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One thing i tried with this one is to use multiple phone numbers, but it doesnt work that well if they have spaces around.
:(\s*([2-9]1[02-9]|[2-9][02-8]1|[2-9][02-8][02-9])\s*)|([2-9]1[02-9]|[2-9][02-8]1|[2-9][02-8][02-9]))\s*(? My test script downloads a file from the internet and prints all the phone numbers in it. I am very interested in how this conversation turned out and need to know if this Re Gex is sturdy enough to use in my app. You can always try it yourself with all kind of numbers you find online, in multiple formats.
I came up with this: Here's a perl script to test it. I can't understand this: "It's easy to get arround until you remove ^ and $ or else I'm able to get around it using   ". The international accounts for an optional initial ' ' and country code. Valid matches would be: You'll have a hard time dealing with international numbers with a single/simple regex, see this post on the difficulties of international (and even north american) phone numbers. If you're talking about form validation, the regexp to validate correct meaning as well as correct data is going to be extremely complex because of varying country and provider standards. I interpret the question as looking for a broadly valid pattern, which may not be internally consistent - for example having a valid set of numbers, but not validating that the trunk-line, exchange, etc. North America is straightforward, and for international I prefer to use an 'idiomatic' pattern which covers the ways in which people specify and remember their numbers: The North American pattern makes sure that if one parenthesis is included both are. And while stripping all/most non-numeric characters may work well on the server side (especially if you are planning on passing these values to a dialer), you may not want to thrash the user's input during validation, particularly if you want them to make corrections in another field. Maintaining a complex rule-set which could be outdated at any point in the future by any country in the world does not sound fun.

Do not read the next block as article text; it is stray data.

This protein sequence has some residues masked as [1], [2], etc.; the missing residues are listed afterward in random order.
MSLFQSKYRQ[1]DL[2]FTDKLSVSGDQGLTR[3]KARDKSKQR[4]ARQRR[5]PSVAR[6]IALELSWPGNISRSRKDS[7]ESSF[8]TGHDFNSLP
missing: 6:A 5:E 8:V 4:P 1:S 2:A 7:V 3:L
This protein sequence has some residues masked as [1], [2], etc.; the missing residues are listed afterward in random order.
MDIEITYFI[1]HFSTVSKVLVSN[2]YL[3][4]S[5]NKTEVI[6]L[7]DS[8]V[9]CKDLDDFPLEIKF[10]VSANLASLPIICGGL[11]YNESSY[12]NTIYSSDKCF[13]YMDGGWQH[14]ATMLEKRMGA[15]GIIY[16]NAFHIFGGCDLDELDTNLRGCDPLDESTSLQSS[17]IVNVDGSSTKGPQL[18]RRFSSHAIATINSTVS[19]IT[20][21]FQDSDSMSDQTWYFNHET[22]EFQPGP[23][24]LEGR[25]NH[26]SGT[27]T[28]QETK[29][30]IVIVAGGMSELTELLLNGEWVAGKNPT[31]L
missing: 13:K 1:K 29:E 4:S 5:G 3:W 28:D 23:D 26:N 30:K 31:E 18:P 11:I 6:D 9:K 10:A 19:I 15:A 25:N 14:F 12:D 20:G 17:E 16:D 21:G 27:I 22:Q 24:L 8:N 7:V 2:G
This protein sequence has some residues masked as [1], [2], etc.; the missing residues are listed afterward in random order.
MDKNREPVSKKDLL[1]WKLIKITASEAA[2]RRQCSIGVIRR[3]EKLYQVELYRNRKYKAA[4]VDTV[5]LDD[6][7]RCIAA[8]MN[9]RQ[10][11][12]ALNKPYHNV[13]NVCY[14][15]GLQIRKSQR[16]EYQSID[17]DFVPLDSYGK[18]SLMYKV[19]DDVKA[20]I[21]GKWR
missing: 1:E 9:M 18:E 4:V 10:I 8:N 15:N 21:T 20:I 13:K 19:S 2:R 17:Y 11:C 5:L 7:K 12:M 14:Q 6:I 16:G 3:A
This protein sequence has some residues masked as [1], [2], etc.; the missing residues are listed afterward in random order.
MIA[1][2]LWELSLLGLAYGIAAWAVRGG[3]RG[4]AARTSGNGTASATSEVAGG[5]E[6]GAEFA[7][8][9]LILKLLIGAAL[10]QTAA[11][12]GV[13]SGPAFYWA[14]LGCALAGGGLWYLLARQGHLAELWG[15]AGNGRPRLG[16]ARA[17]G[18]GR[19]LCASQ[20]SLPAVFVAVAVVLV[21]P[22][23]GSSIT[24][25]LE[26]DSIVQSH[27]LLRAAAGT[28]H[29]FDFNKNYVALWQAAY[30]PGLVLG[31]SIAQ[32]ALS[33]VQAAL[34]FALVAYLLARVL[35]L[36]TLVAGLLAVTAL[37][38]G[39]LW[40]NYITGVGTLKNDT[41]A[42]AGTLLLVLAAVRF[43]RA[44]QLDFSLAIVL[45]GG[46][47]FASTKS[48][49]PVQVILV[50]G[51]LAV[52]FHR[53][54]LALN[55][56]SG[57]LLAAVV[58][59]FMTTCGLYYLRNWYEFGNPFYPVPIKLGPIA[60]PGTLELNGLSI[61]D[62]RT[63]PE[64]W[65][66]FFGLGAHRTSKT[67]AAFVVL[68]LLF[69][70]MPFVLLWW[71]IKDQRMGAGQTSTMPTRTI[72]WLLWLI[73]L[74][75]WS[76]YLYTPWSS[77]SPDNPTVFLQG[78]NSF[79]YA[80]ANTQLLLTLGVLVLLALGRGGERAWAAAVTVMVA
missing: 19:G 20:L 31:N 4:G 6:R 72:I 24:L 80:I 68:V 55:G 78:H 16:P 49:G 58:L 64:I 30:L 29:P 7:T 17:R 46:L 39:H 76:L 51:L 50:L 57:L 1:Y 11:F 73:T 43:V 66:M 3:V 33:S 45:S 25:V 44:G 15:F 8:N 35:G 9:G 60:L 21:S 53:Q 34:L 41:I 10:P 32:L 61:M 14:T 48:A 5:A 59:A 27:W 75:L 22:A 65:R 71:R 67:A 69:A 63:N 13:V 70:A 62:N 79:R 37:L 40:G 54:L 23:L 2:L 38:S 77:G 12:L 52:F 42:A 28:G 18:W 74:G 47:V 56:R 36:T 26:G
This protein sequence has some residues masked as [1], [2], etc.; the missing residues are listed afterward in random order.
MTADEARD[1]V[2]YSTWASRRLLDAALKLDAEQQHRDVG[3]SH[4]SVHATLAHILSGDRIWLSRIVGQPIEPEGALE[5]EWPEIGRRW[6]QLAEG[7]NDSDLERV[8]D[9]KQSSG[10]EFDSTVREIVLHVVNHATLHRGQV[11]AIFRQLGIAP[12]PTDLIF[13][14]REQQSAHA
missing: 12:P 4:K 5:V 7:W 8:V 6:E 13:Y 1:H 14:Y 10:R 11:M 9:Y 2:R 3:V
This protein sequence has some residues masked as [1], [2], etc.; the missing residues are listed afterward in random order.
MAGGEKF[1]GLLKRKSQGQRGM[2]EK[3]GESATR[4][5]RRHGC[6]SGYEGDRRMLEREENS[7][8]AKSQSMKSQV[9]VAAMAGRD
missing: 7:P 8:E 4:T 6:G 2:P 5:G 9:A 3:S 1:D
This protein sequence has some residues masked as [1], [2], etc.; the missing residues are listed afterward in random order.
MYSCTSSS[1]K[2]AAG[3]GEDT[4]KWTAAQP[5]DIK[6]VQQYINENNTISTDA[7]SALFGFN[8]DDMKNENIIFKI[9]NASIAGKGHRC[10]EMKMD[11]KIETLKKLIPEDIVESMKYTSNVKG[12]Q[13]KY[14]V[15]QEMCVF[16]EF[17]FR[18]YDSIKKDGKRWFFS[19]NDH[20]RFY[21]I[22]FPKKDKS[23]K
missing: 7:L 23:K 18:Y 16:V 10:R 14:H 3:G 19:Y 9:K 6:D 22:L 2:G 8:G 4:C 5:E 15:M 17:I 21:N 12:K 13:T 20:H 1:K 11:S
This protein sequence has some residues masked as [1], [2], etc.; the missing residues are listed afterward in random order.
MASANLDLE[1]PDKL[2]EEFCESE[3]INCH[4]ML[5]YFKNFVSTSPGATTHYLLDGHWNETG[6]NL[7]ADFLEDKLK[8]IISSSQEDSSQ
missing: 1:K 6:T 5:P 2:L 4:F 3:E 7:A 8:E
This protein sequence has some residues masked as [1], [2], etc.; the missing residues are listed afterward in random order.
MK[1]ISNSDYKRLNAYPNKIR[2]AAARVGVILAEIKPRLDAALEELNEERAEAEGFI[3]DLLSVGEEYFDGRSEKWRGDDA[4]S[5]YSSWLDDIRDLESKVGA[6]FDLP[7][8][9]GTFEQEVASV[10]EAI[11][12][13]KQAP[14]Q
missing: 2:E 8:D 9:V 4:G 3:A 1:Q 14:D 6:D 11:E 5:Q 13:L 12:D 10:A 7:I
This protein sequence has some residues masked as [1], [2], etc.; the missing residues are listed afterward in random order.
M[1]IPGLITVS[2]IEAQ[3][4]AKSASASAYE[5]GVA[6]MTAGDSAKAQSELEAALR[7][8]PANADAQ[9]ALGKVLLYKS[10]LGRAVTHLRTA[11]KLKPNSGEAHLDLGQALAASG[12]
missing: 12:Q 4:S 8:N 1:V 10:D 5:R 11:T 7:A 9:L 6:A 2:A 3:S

sometimes the answer to a problem is to approach it differently. The following regex will catch widely used number and character combinations in a variety of global phone number formats: Positive: 42 555.123.4567 1-(800)-123-4567 567 7(926)1234567 (926) 1234567 792612345567 9261234567 1234567 123-4567 123-89-567 469 123 45 67 89261234567 8 (926) 1234567 926.123.4567 415-555-1234 650-555-2345 (416)555-3456 2 4035555678 1 4 Negative: 926 3 4 8 800 600-APPLE Original source: I believe the Number:: Phone:: US and Regexp:: Common (particularly the source of Regexp:: Common:: URI:: RFC2806) Perl modules could help.